Threadneedle Street issued the statement after its governor Mark Carney yesterday said it is making contingency plans in the event of an independent Scotland.
Mr Swinney had earlier in the week said that Holyrood ministers had had "technical discussions with the Bank of England regarding our proposal for a currency union".
Better Together campaign leader Alistair Darling said it was a 'rebuke' for the SNP.
The Bank's statement said it had noted Mr Swinney's comments, "regarding technical discussions between officials of the Scottish Government and the Bank of England" about currency union.
It added: "To be clear, consistent with its statement in December 2012, the Bank of England has not entered into discussions with representatives of the Scottish Government about proposals for future monetary arrangements in Scotland.
"As the Governor said yesterday, the design of any changes to UK monetary and financial arrangements would ultimately be a matter for negotiation between the Westminster and Scottish Parliaments. The Bank of England will deliver whatever remit it is given."
On Wednesday, Mr Swinney had said: "The Scottish Government has had technical discussions with the Bank of England regarding our proposal for a currency union and we welcome their continued acknowledgement that the bank will introduce whatever the politicians decide."
Better Together leader Alistair Darling said: "I cannot remember a time when the Bank of England have had to rebuke a politician in such stringent terms.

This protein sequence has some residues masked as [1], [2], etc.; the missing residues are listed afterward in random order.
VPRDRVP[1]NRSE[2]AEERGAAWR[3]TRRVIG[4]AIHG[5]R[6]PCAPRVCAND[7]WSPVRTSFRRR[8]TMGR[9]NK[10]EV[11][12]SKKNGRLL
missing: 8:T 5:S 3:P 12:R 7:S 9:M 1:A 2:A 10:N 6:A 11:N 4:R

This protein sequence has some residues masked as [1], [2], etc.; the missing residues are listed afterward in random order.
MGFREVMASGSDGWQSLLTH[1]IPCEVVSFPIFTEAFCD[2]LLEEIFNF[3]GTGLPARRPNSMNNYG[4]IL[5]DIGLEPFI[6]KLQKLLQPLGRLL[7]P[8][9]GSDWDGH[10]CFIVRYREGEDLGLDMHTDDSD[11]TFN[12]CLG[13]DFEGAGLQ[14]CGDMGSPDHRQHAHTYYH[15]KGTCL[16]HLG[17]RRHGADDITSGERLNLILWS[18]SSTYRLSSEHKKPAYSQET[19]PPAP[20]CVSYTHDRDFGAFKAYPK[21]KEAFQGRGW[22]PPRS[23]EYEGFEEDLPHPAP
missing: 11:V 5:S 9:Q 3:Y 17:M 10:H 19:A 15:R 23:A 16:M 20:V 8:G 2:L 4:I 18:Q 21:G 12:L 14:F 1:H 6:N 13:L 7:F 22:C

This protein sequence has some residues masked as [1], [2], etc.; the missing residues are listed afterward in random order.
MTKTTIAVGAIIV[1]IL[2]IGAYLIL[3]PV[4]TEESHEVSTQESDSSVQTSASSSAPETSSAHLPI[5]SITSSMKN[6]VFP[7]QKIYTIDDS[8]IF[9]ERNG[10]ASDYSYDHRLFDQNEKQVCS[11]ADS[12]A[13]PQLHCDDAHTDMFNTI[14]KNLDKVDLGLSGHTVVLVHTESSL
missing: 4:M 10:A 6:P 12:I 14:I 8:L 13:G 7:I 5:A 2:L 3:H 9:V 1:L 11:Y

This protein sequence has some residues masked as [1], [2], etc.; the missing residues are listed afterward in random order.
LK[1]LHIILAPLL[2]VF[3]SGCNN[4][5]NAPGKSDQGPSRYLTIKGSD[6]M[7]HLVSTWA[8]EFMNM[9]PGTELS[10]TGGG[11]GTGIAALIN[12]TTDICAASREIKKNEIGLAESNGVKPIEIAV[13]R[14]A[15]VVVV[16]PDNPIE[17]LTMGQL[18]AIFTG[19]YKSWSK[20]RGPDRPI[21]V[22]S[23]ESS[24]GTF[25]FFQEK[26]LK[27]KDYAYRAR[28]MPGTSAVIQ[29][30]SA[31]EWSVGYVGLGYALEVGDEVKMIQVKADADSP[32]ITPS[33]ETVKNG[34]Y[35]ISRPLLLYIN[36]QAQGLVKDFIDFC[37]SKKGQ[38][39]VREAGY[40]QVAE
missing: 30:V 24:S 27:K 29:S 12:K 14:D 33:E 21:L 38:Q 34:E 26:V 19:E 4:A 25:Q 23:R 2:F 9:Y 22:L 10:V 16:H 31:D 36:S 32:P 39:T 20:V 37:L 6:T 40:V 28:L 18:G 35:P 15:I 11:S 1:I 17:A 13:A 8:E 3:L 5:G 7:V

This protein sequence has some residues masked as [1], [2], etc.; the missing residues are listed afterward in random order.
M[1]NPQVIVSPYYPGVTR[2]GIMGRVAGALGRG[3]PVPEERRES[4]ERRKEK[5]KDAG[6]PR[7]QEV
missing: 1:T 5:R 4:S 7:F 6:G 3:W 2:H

"Yesterday John Swinney told us the Scottish Government was having discussions with the Bank of England on a currency union. Today the Bank of England have said categorically that no such discussions on future monetary arrangements took place."
Scottish Conservative leader Ruth Davidson said: "It is utterly embarrassing that Scotland's Finance Secretary has had to be slapped down by the Bank in this humiliating manner.
"It is now clear there are no discussions between the Bank and the Scottish Government on future monetary arrangements and there never have been."
Scottish Liberal Democrats leader Willie Rennie added: "The Nationalists have repeatedly sought to inflate the credibility of their currency plans. It is very serious that the Bank of England has taken the unusual step of correcting the statement from John Swinney. We need John Swinney to explain why he exaggerated.
"He must now provide complete clarity over those claims and be upfront with the people of Scotland."
A government spokesman insisted Mr Swinney's statement had accurately reflected the nature of the conversations with the bank's officials.
He said: "The Scottish Government has had ongoing technical discussions with the Bank of England, as the Bank itself has previously confirmed.
"These technical discussions were inaugurated by former governor Mervyn King and continued under the current governor, Mark Carney, as confirmed in the statement issued after the meeting between the First Minister and Mr Carney on January 29 this year, which was agreed by the Bank.
"We have always made clear that these are technical discussions and not negotiations, and that we respect the neutrality and independence of the Bank, which had made clear it will implement whatever is agreed."